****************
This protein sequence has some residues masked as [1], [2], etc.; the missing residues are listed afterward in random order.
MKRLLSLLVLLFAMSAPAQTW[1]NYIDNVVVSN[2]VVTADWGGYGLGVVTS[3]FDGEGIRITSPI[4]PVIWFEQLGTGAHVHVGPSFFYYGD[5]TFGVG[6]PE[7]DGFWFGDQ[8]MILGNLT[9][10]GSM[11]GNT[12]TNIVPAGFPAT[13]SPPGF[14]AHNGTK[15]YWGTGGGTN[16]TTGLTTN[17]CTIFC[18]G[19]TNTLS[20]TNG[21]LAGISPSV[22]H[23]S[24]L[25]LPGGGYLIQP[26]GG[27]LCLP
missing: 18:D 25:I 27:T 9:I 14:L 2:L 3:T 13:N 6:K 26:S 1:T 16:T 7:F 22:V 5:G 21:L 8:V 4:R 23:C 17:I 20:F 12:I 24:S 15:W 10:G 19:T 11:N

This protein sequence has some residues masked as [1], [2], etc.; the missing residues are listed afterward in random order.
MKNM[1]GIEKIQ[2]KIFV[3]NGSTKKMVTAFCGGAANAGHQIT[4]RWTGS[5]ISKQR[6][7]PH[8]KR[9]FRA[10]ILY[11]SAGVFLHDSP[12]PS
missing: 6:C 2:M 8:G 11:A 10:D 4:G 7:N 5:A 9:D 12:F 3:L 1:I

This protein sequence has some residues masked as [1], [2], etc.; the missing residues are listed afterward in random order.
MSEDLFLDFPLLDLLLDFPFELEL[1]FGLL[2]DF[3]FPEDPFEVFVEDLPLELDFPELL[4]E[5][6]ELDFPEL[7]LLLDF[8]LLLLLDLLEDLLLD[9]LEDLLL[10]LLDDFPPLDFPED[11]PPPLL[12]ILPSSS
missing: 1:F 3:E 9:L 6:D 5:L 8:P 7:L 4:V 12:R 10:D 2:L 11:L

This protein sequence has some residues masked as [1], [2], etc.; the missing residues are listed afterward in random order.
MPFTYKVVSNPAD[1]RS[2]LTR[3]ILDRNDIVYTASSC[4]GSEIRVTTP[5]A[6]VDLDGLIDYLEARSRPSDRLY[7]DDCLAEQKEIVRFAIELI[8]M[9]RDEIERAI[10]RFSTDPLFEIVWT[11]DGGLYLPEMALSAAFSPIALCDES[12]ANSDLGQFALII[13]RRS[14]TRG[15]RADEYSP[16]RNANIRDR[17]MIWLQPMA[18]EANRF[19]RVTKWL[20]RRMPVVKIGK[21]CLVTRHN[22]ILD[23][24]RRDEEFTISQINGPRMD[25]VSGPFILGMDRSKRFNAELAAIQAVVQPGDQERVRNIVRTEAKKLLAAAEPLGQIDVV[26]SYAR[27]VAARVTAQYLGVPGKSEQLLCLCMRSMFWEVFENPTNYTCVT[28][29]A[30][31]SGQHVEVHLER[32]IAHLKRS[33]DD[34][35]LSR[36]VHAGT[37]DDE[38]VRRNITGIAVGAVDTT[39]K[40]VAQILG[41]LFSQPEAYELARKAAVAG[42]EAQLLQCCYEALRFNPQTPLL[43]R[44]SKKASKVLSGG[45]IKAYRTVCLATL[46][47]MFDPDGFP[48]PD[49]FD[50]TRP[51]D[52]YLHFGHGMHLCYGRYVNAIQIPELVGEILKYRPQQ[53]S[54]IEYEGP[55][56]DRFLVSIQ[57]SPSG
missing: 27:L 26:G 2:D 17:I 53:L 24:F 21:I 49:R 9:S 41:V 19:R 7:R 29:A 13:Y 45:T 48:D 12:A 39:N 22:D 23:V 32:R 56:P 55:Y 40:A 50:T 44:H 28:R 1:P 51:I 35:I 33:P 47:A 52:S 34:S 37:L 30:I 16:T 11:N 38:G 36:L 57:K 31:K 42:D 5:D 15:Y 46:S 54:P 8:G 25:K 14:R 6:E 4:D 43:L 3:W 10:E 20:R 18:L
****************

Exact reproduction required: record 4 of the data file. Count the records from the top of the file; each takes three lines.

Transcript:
This protein sequence has some residues masked as [1], [2], etc.; the missing residues are listed afterward in random order.
MPFTYKVVSNPAD[1]RS[2]LTR[3]ILDRNDIVYTASSC[4]GSEIRVTTP[5]A[6]VDLDGLIDYLEARSRPSDRLY[7]DDCLAEQKEIVRFAIELI[8]M[9]RDEIERAI[10]RFSTDPLFEIVWT[11]DGGLYLPEMALSAAFSPIALCDES[12]ANSDLGQFALII[13]RRS[14]TRG[15]RADEYSP[16]RNANIRDR[17]MIWLQPMA[18]EANRF[19]RVTKWL[20]RRMPVVKIGK[21]CLVTRHN[22]ILD[23][24]RRDEEFTISQINGPRMD[25]VSGPFILGMDRSKRFNAELAAIQAVVQPGDQERVRNIVRTEAKKLLAAAEPLGQIDVV[26]SYAR[27]VAARVTAQYLGVPGKSEQLLCLCMRSMFWEVFENPTNYTCVT[28][29]A[30][31]SGQHVEVHLER[32]IAHLKRS[33]DD[34][35]LSR[36]VHAGT[37]DDE[38]VRRNITGIAVGAVDTT[39]K[40]VAQILG[41]LFSQPEAYELARKAAVAG[42]EAQLLQCCYEALRFNPQTPLL[43]R[44]SKKASKVLSGG[45]IKAYRTVCLATL[46][47]MFDPDGFP[48]PD[49]FD[50]TRP[51]D[52]YLHFGHGMHLCYGRYVNAIQIPELVGEILKYRPQQ[53]S[54]IEYEGP[55][56]DRFLVSIQ[57]SPSG
missing: 27:L 26:G 2:D 17:I 53:L 24:F 21:I 49:R 9:S 41:V 19:R 7:R 29:A 13:Y 45:T 48:D 12:A 39:N 22:D 23:V 32:R 56:P 55:Y 40:A 50:T 44:H 28:R 1:P 51:I 35:I 33:P 47:A 52:S 34:S 37:L 30:I 16:T 11:N 38:G 36:L 57:K 31:K 42:D 5:D 15:Y 46:S 54:P 8:G 25:K 14:R 6:E 4:D 43:L 3:W 10:E 20:R 18:L